As a general rule, a naked extra-judicial confession of guilt by one accused of crime, uncorroborated by independent evidence establishing the corpus delicti, is not sufficient to warrant or support a conviction. 30 Am.Jur.2d Evidence § 1136. Pennsylvania decisions are in accord. Commonwealth v. Ware, 459 Pa. 334, 365-366, 329 A.2d 258, 274 (1974); Commonwealth v. May, 451 Pa. 31, 32, 301 A.2d 368, 369 (1973); Commonwealth v. Lettrich, 346 Pa. 497, 498, 31 A.2d 155, 156 (1943). "The grounds on which the rule rests are the hasty and unguarded character which is often attached to confessions and admissions and the consequent danger of a conviction where no crime has in fact been committed . . . ." Commonwealth v. Turza, 340 Pa. 128, 134, 16 A.2d 401, 404 (1940).

[ 345 Pa. Super. Page 500]

The rule that an extra-judicial confession does not warrant a conviction unless corroborated by independent evidence of a corpus delicti has no application to judicial admissions. 30 Am.Jur.2d Evidence § 1139. See also: State v. Schomaker, 303 N.W.2d 129 (Iowa 1981); Commonwealth Page 500} v. Granese, 37 Montg. 15 (Pa. 1920). Judicial admissions are deliberately made under oath during formal proceedings and are generally free from the inherent infirmity of verbal confessions made out of court. 30 Am.Jur.2d Evidence § 1139.

Appellant's in-court testimony was neither hasty nor unguarded. It was made after consulting with counsel, was made under oath during trial, and was exculpatory with respect to the more serious charges which had been brought against him. His testimony, which admitted the destruction of evidence, was sufficient, if believed, to warrant a finding that he had concealed and destroyed evidence.

The judgment of sentence is affirmed.

Disposition

The judgment of sentence is affirmed.

SPAETH, President Judge, dissenting:

I do not believe that the Commonwealth has carried its burden of establishing the corpus delicti by evidence independent of appellant's confession or admission. Accordingly, I should reverse the judgment of sentence.

The general rule that governs this case is well settled:

The corpus delicti may not be established by a confession or admission standing alone. It follows that a confession or admission alone cannot support a conviction. Putting it conversely, a confession or admission must be corroborated by independent evidence of the corpus delicti. The burden is on the prosecution to prove the corpus delicti. This may be accomplished by either direct or circumstantial evidence.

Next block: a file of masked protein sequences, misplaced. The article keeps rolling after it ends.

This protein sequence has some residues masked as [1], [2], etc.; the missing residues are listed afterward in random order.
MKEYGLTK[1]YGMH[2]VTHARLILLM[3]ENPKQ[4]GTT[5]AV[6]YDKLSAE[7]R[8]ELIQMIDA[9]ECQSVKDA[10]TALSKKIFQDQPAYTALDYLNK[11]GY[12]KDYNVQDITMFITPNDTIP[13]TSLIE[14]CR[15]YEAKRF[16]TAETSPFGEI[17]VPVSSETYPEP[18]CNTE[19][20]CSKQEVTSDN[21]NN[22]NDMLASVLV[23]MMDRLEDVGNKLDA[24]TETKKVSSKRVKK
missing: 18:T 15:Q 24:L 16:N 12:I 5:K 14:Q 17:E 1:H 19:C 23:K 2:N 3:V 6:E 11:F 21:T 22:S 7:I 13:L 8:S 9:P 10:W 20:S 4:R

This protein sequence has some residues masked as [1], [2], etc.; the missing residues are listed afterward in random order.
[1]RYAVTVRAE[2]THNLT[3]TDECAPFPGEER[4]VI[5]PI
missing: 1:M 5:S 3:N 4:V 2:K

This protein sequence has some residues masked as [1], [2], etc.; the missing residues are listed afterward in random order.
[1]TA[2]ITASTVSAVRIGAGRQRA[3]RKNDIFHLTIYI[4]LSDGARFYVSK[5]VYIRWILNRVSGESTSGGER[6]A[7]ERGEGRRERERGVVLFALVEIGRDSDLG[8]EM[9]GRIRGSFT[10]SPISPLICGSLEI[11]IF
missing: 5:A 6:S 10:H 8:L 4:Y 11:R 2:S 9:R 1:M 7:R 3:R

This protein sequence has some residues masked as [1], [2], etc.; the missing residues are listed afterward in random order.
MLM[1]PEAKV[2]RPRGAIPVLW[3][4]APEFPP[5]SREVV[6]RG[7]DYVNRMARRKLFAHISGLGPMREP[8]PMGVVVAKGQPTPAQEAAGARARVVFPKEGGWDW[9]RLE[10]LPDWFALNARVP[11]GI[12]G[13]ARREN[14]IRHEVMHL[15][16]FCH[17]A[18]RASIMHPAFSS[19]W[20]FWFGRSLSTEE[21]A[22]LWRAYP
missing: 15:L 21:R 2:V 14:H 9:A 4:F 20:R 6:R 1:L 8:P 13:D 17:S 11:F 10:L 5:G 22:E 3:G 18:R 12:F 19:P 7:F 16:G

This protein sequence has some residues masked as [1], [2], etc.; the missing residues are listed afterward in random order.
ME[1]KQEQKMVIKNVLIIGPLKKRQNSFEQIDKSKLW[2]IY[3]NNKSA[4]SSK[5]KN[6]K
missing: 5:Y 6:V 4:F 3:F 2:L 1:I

Wharton, 1 Criminal Law, § 28 at 144-50 (C.E. Torcia 14th ed. 1978) (footnotes omitted).

See also Commonwealth v. Byrd, 490 Pa. 544, 556, 417 A.2d 173, 179 (1980) (". . . a criminal conviction may not stand merely on the out of court confession of one accused, and thus a case may not go to the fact finder where independent evidence does not suggest that a crime has

[ 345 Pa. Super. Page 501]

    occurred."); Commonwealth v. Moyer, 277 Pa. Super. 172, 175, 419 A.2d 717, 718 (1980) (collecting cases) ("Before the Commonwealth may introduce a defendant's confession, it must first establish by independent evidence that a crime in fact occurred.") (citations omitted); Commonwealth v. Shoff, 273 Pa. Super. 377, 379, 417 A.2d 698, 699 (1980). ("Before the Commonwealth can use a confession, it must first establish the corpus delicti of the crime confessed. The rule is intended to prevent a defendant from being convicted of a crime solely on the basis of his own statements, . . .") (citations omitted).

Appellant was convicted of the crime of hindering prosecution. See 18 Pa.C.S. § 5105.*fn1 The charge was based, according to the information, on appellant's act of "conceal[ing] or destroy[ing] evidence of a crime, namely: a note addressed to [a co-conspirator.]" R. at 2, para. 6. While there is no transcript of appellant's trial, the parties stipulated that the evidence upon which appellant was convicted consisted solely of Trooper Bordenaro's testimony, on redirect, that appellant told him that he had found and destroyed the note, and appellant's testimony, on cross-examination, that recounted "essentially . . . the same facts." R. at 13, incorporating Slip op. of tr. ct. at II, III; Slip op. of tr. ct. at 5. The record thus contains no independent evidence that the note existed, or that appellant concealed and destroyed it with the intent of hindering the prosecution of a crime. See Commonwealth v. May, 451 Pa. 31, 32, 301 A.2d 368, 369 (1973); Commonwealth v. Herman, 288 Pa. Super. 219, 230-31, 431 A.2d 1016, 1022 (1981) (proof of corpus delicti consists of independent evidence that a loss has occurred and that its cause was more likely to have been criminality